Cruise line Carnival (CCL) is looking to offload six of its cruise ships after the coronavirus put a halt to its sailing schedule.

Carnival made the announcement amid reporting losses of $4.4 billion for Q2 2020.

The company suspended its cruise operations, starting in mid-March, to help prevent the spread of COVID-19 across its ships. To date, 21,000 workers are still onboard the company’s ships that are unable to dock because of governmental restrictions. Carnival said it expects to return these workers home in June.

The cruise industry, like other travel and hospitality sectors, was hit hard by the pandemic, which caused a disruption in travel plans through stay-at-home orders. Carnival said that about half of its customers with existing reservations requested a cash refund, despite being offered the opportunity to pause their reservation for a later booking date.

The plan to sell the cruise ships was already in the works for the company, but it has since been “accelerated” as a result of the impact of the coronavirus. The ships are expected to leave the fleet in the next 90 days with “additional agreements” also underway, Carnival said.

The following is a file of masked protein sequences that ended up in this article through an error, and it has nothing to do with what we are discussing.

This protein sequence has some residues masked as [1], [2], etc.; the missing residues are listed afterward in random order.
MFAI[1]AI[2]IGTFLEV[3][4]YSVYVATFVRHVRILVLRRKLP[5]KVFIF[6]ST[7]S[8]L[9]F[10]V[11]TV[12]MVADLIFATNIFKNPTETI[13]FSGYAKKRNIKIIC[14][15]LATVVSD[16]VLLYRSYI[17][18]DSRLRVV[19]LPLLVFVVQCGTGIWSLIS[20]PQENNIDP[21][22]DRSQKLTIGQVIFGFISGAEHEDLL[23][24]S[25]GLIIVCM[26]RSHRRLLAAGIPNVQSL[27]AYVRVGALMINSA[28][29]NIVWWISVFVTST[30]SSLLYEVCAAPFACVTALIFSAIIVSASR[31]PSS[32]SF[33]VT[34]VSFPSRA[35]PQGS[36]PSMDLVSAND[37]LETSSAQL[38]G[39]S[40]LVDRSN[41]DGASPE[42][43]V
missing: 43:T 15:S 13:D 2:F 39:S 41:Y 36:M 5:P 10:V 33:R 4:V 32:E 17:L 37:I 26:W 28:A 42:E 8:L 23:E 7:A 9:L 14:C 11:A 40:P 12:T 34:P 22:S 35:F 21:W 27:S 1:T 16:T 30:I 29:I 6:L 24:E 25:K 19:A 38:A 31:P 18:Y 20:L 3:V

Carnival also said at the time of its earnings report that is was “unable to definitively predict” when its cruise schedule would return to normal operations, causing the company to forego any earnings forecast.

The cruise line had $7.6 billion in liquidity at the end of May. The company said it spends $250 million a day on its ongoing ship operations and administrative costs.

Carnival stock was trading at $17.64 per share at 2:10 p.m. EDT, down $1.18 from 6.27%.

Carnival Cruise
In this photo, escorted by water-squirting tugs, the new Carnival Glory arrives in Cape Canaveral, Florida, on July 11, 2003. Getty Images/Andy Newman